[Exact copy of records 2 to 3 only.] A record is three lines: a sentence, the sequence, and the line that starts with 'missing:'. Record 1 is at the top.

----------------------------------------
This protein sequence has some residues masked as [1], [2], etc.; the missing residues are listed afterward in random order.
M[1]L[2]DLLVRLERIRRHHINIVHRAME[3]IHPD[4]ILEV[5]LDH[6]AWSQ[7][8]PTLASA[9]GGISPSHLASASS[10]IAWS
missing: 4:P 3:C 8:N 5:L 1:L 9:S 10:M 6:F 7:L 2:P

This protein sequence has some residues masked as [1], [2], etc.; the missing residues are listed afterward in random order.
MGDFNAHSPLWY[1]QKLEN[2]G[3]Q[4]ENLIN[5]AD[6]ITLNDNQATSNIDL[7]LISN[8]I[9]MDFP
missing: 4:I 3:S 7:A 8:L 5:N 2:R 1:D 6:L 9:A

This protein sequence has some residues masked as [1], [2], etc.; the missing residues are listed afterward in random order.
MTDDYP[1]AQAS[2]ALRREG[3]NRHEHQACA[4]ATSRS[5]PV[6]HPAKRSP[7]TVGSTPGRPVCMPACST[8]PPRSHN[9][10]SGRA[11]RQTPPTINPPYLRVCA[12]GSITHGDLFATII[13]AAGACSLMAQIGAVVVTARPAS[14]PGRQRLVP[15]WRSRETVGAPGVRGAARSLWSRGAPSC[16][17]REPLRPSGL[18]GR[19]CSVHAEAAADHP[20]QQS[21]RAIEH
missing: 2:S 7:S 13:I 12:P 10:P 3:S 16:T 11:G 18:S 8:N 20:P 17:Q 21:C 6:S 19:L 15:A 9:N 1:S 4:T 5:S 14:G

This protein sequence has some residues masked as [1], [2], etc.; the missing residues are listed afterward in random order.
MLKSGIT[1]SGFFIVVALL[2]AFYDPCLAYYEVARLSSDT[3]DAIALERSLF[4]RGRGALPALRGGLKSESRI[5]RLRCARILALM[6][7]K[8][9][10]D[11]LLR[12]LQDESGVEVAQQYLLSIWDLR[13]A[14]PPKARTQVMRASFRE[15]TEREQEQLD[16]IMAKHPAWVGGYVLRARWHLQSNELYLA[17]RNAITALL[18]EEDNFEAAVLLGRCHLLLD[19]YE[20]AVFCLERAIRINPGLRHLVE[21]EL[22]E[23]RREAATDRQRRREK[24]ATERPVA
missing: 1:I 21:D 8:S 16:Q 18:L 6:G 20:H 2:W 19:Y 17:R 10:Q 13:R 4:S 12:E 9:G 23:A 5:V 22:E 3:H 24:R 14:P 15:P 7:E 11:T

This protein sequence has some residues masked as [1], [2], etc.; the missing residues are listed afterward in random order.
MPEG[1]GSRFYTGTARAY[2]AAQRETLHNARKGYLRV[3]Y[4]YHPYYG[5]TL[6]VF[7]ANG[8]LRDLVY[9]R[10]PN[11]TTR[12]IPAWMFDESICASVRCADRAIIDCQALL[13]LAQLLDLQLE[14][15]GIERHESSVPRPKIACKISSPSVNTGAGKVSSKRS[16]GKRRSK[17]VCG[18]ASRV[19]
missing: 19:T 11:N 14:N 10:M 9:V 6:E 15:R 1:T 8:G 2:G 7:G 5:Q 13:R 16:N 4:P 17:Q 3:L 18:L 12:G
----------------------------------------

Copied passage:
This protein sequence has some residues masked as [1], [2], etc.; the missing residues are listed afterward in random order.
MGDFNAHSPLWY[1]QKLEN[2]G[3]Q[4]ENLIN[5]AD[6]ITLNDNQATSNIDL[7]LISN[8]I[9]MDFP
missing: 4:I 3:S 7:A 8:L 5:N 2:R 1:D 6:L 9:A

This protein sequence has some residues masked as [1], [2], etc.; the missing residues are listed afterward in random order.
MTDDYP[1]AQAS[2]ALRREG[3]NRHEHQACA[4]ATSRS[5]PV[6]HPAKRSP[7]TVGSTPGRPVCMPACST[8]PPRSHN[9][10]SGRA[11]RQTPPTINPPYLRVCA[12]GSITHGDLFATII[13]AAGACSLMAQIGAVVVTARPAS[14]PGRQRLVP[15]WRSRETVGAPGVRGAARSLWSRGAPSC[16][17]REPLRPSGL[18]GR[19]CSVHAEAAADHP[20]QQS[21]RAIEH
missing: 2:S 7:S 13:I 12:P 10:P 3:S 16:T 11:G 18:S 8:N 20:P 17:Q 21:C 6:S 19:L 15:A 9:N 1:S 4:T 5:S 14:G